0Inside HDD LogoCloning a system disk

The next job on my fest­ive tech­nic­al sup­port rounds was to upgrade my old man’s laptop HDD to a new SSD. In the past such upgrades have usu­ally involved oth­er com­pon­ents and neces­sit­ated a fresh install of win­dows, but with this upgrade being just one com­pon­ent, to a Win­dows 7 PC, I decided time was ripe for a fresh invest­ig­a­tion of the pos­sib­il­ity of clon­ing the old drive onto the new

There are vari­ous paid products out there, but I have almost always found free or open-source altern­at­ives which are often more power­ful, bet­ter doc­u­mented and bet­ter sup­por­ted. I found a range of free options, and after read­ing a few com­ments settled on a choice of 2. CloneZ­illa, which runs from a bootcd, and Mac­ri­um Reflect, which runs under Win­dows. As I had a spare PC which was already run­ning Win­dows I decided to use the lat­ter.

The install­a­tion includes win­dows PE com­pon­ents which made it a size­able down­load but it all installed without any prob­lem. Run­ning the pro­gram presen­ted an option to clone the disk which I selec­ted. I cloned an full 320Gb 7,200rpm WD Blue HDD onto a 480Gb SSD. By full I mean the HDD had around 2Gb free, so there was a lot to copy. This took 1 hour 21 minutes. After clon­ing I used win­dows disk man­age­ment to expand the main sys­tem par­ti­tion on the clone to fill the remain­ing 150Gb.

The upgrade was com­pleted by slot­ting the SSD into the vacant HDD space in the laptop. The sys­tem booted flaw­lessly first time, request­ing just one reboot after detect­ing the new hard­ware. The laptop in ques­tion is no hap­pily in use, with lots more free space, and with a huge increase in per­form­ance. A very good res­ult.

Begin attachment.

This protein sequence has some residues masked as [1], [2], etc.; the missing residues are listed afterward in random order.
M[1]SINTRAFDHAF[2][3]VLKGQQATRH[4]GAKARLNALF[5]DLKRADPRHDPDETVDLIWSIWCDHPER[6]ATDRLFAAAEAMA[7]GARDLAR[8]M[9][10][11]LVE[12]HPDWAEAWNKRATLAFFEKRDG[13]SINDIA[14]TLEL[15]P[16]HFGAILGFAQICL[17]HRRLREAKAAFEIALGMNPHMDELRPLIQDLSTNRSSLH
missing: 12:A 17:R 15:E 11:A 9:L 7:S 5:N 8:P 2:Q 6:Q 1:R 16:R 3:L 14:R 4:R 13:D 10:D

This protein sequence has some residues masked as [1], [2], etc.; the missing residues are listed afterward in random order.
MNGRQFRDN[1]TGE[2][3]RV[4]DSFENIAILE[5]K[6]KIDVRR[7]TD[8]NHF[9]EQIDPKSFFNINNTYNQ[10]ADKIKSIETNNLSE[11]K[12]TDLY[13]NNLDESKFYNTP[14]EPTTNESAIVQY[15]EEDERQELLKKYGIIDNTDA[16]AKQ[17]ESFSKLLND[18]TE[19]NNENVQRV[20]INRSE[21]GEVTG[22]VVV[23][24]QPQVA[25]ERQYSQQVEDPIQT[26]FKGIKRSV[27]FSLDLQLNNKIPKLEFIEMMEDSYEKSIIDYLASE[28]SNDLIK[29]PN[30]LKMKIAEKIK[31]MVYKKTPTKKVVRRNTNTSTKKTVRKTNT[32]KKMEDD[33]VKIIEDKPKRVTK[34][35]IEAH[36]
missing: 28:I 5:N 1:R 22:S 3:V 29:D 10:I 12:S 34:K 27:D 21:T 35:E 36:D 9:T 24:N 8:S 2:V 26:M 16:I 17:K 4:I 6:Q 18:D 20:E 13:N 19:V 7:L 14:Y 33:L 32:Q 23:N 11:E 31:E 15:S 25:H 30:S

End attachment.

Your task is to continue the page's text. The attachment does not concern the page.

Update July 2018

If you need to first shrink the par­ti­tion that is mostly empty, but is too large to fit on the new drive this can be done with the built-in “diskmgmt.msc” tool. First you will need to defrag the drive to move all the files to the start of the drive. This can be done with a pro­gram called “Per­fect Disk” which has a free tri­al (fully func­tion­al) avail­able.

Update Sept 2018

Sev­er­al sys­tem files may show up as “excluded” and may refuse to move. This can be fixed. You must run “Per­fect Disk” on the sys­tem the drive is ori­gin­ally from. You need to turn off and delete vari­ous things as fol­lows…
1. Run clean­m­gr, select to clean up sys­tem files, tick all the options and do a clean. Amongst oth­er things this removes tem­por­ary inter­net files
2. Turn off hiberna­tion in power man­age­ment
3. Turn off the page file
4. Turn off and delete all sys­tem restore points
5. Run services.msc and turn off the win­dows search ser­vice

Finally, and only if you still can’t fully shrink, run a disk check

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